The campaign was met with a lot of criticism, and I was particularly struck by the broad range of reasons why it was unpopular. There were those who thought Starbucks was trying to capitalize on the fact that race has been in the news recently with incidents in Staten Island, NY and Ferguson, MO, and other places across the country. Others thought that the idea of speaking about race while in line for a coffee in the morning trying to get to work was just a really bad idea. As PBS NewsHour anchor Gwen Ifill put it, “Honest to God, if you start to engage me in a race conversation before I’ve had my morning coffee, it will not end well.”
I think Starbucks’s intentions were good but the result was that it didn’t go over well with the public at large, and the campaign stopped at the end of March.
What went wrong here, and what lessons can we take from this?
First, I didn’t really understand what Starbuck’s goal for this campaign where seemed unclear. Was this to grow their brand? Was it to sell more coffee? From media reports, it seemed like Starbucks CEO Howard Schultz thought that this would be a good idea, and that the campaign was implemented in a rushed fashion.
For your own company, look to understand what the goal is for your PR campaign. Is it to get new customers? Is it to grow your brand? Is it to connect with investors? The more that you can have an objective to your PR campaign, the more focused it will be, and the more likely it will hit its target.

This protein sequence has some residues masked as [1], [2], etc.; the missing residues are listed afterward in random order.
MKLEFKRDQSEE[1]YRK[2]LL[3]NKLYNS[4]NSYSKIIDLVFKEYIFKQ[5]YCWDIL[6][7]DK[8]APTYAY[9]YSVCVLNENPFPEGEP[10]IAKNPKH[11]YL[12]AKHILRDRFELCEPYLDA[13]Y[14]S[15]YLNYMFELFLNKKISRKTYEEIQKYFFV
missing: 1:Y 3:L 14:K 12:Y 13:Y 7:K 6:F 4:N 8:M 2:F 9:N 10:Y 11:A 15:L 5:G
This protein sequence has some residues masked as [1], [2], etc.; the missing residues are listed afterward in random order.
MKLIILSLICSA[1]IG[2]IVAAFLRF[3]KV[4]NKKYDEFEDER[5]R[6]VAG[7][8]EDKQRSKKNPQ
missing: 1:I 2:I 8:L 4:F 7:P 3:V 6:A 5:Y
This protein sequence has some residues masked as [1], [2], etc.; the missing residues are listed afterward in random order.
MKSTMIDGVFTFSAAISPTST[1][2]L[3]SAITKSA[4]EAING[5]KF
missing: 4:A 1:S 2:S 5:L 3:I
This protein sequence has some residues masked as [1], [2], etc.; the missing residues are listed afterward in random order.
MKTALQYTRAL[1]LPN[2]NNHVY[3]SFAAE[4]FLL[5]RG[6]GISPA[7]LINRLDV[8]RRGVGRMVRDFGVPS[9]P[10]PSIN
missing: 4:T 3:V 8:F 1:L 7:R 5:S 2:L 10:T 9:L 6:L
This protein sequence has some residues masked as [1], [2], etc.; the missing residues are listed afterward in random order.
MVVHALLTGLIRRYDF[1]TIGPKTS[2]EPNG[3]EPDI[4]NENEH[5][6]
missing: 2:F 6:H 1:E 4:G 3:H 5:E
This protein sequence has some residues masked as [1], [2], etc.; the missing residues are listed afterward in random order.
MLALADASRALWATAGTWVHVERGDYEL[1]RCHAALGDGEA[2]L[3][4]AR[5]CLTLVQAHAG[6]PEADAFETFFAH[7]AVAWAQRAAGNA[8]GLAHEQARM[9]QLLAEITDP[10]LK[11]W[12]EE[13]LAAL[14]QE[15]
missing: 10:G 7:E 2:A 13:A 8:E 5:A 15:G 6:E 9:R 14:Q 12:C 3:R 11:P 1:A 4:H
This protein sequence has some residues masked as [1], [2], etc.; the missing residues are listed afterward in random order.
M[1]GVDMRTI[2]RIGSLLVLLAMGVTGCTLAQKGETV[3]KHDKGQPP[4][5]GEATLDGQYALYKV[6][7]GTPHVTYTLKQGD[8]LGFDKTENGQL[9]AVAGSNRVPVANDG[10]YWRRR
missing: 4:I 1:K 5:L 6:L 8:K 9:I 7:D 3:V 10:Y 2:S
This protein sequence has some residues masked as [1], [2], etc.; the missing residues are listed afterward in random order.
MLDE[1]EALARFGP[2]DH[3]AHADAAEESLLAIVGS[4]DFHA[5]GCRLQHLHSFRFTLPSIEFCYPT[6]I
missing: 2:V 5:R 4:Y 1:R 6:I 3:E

The other thing about the Starbucks campaign is that it was really, really ambitious. The idea that baristas would talk to people while they’re getting their coffee about race was unrealistic. If I was serving coffee to someone, I’m not sure I’d be so comfortable about talking about race relations or problems with race in America, and if I was a customer, I don’t think I would want to do the same.
Be honest with yourself about what you have and what you can do. How much time and money do you have to implement a campaign? Think about the tools that are at your disposal and how you want to implement them. Are you going to use a news release? Are you going to do something only on social media? Are you looking to contact media within a particular industry, or are you looking for something that’s more mainstream? Asking yourself who you are ultimately looking to connect with will make a very large difference as to how effective your public relations campaign will be.
The #RaceTogether PR campaign was a painful lesson for Starbucks that they won’t soon forget. Fortunately, their mistakes provide valuable lessons for keeping your PR goals and objectives focused and your expectations realistic.